Much of the 9/11 remembrances today are focused on the victims of that horrific attack seven years ago. But today it is also appropriate to remember the nature of the threat we face from radical Islamic extremists, and the responses each presidential candidate gave to Rick Warren at the Saddleback forum when he asked them about the existence of evil.
John McCain was quick to say we should “defeat evil” and immediately noted the use by terrorists of adults with mental disabilities as suicide bombers as an example of the evil we face.
By contrast, Barack Obama almost immediately talked about the evil inside our own society, and how we should be careful to avoid judging others because of all the evil things America has allowed and even perpetrated in the name of good. As Laura Ingraham pointed out on her radio show this morning, Obama’s answer was merely a less offensive way of saying what Obama’s mentor and pastor, Rev. Jeremiah Wright, has said repeatedly from the pulpit. Wright famously talked about America’s “chickens … coming home to roost” because America bombed other nations in World War II and subsequent conflicts.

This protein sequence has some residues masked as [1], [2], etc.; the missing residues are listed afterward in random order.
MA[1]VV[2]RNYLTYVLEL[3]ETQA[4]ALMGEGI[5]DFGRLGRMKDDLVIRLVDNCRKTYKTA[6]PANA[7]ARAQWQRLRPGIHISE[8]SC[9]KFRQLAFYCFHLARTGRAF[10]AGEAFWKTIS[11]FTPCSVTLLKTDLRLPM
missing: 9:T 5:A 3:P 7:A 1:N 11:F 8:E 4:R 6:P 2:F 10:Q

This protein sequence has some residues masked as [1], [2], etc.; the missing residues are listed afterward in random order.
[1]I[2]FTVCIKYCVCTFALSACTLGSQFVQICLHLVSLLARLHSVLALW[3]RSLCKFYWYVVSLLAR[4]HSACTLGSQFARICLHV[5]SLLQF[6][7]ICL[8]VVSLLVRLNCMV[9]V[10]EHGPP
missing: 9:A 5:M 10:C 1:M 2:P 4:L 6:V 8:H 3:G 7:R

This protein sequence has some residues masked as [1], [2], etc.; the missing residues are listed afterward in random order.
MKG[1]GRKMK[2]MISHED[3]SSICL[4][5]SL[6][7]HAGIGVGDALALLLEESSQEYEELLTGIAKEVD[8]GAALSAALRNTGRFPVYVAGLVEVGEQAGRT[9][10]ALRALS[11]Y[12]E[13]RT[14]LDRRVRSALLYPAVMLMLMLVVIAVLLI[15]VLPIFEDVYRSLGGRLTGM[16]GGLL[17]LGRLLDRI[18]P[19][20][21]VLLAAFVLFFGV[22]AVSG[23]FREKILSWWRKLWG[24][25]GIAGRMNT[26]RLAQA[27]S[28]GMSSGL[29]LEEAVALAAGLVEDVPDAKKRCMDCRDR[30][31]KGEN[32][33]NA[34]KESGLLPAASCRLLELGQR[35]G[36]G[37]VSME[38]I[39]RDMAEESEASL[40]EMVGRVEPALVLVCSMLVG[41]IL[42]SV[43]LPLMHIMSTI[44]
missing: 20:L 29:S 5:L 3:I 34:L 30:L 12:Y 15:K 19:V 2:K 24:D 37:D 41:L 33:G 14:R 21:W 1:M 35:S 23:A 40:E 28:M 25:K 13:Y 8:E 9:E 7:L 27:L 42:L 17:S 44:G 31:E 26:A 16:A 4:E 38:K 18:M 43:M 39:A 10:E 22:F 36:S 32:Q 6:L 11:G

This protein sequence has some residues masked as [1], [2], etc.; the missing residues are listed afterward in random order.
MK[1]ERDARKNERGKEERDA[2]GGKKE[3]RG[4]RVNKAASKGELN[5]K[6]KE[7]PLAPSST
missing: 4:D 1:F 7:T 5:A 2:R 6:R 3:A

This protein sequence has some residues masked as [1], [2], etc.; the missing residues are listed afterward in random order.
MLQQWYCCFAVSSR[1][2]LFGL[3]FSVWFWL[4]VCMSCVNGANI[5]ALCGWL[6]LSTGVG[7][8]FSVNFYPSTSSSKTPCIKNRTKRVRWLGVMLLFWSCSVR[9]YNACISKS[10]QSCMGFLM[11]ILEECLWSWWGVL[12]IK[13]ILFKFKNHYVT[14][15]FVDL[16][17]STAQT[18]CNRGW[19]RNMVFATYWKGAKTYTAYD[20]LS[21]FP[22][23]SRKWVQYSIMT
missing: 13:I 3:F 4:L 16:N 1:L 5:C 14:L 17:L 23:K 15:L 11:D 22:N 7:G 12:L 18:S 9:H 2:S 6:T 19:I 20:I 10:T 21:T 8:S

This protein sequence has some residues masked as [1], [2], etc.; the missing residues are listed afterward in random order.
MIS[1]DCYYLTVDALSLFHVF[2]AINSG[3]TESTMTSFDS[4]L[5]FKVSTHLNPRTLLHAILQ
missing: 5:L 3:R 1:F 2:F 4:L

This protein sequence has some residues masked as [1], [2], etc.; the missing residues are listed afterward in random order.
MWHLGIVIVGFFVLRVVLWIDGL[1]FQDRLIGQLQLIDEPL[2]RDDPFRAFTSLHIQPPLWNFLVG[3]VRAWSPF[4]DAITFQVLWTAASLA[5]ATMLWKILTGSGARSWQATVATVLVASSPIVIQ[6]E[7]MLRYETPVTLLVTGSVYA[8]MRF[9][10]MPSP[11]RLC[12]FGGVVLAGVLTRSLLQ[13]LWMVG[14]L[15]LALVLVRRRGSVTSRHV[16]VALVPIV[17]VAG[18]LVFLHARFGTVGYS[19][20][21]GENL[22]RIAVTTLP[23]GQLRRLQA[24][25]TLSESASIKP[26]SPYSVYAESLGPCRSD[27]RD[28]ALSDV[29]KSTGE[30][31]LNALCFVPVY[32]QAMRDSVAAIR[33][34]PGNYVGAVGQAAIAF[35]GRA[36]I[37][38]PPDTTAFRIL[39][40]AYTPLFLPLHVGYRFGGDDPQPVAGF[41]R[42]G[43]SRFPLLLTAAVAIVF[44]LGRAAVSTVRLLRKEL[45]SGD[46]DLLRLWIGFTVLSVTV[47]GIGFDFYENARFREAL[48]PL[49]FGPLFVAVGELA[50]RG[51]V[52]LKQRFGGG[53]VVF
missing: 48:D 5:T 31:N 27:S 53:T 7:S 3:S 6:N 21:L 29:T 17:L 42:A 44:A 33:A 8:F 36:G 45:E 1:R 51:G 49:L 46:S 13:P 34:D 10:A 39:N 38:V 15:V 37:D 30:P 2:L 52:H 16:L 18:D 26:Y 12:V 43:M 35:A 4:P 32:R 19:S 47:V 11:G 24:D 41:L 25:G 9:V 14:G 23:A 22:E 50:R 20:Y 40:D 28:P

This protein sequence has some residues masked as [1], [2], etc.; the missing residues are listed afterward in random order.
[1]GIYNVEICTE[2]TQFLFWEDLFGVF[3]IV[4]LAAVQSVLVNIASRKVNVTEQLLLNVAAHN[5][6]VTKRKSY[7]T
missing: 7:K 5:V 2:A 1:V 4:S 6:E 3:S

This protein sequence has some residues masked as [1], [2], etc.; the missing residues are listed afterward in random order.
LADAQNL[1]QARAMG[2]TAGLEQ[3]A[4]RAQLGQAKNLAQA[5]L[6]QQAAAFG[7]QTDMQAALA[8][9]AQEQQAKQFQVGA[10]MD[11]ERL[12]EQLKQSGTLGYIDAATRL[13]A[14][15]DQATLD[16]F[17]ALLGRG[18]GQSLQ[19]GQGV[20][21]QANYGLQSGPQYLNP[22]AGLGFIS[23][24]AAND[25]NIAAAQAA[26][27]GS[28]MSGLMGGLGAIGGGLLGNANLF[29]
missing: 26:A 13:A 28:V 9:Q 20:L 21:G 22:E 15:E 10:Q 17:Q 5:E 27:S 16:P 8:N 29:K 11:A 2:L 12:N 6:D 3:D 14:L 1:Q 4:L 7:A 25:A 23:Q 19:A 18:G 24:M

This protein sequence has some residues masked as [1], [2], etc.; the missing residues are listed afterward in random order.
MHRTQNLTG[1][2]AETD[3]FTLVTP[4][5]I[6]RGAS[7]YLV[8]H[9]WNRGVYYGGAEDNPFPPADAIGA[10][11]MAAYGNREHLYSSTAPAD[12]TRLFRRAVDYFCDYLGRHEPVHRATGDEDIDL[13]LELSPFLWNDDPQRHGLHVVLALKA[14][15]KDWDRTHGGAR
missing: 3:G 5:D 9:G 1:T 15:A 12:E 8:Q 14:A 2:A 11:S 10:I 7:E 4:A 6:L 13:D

Meanwhile, in Shanksville, Pennsylvania, today, U.S. Senator John McCain gave a brief but moving speech on the seventh anniversary of 9/11:
No American living then should ever forget the heroism that occurred in the skies above this field on September 11, 2001. It is believed that the terrorists on United Flight 93 may have intended to crash the airplane into the United States Capitol. Hundreds if not thousands of people would have been at work in that building when that fateful moment occurred, and been destroyed along with a beautiful symbol of our freedom. They and, very possibly I, owe our lives to the passengers who summoned the courage and love necessary to deny our depraved and hateful enemies their terrible triumph.
“I have witnessed great courage and sacrifice for America’s sake, but none greater than the sacrifice of those good people who grasped the gravity of the moment, understood the threat, and decided to fight back at the cost of their lives.
“I spoke at the memorial service for one of them, Mark Bingham. I acknowledged that few of us could say we loved our country as well as he and all the heroes of September 11 had. The only means we possess to thank them is to try to be as good an American as they were. We might fall well short of their standard, but there is honor in the effort.
“In the Gospel of John it is written, ‘Greater love hath no man than this: that a man lay down his life for his friends.’ Such was their love; a love so sublime that only God’s love surpasses it. I am in awe of it as much as I am in debt to it. May God bless their souls.”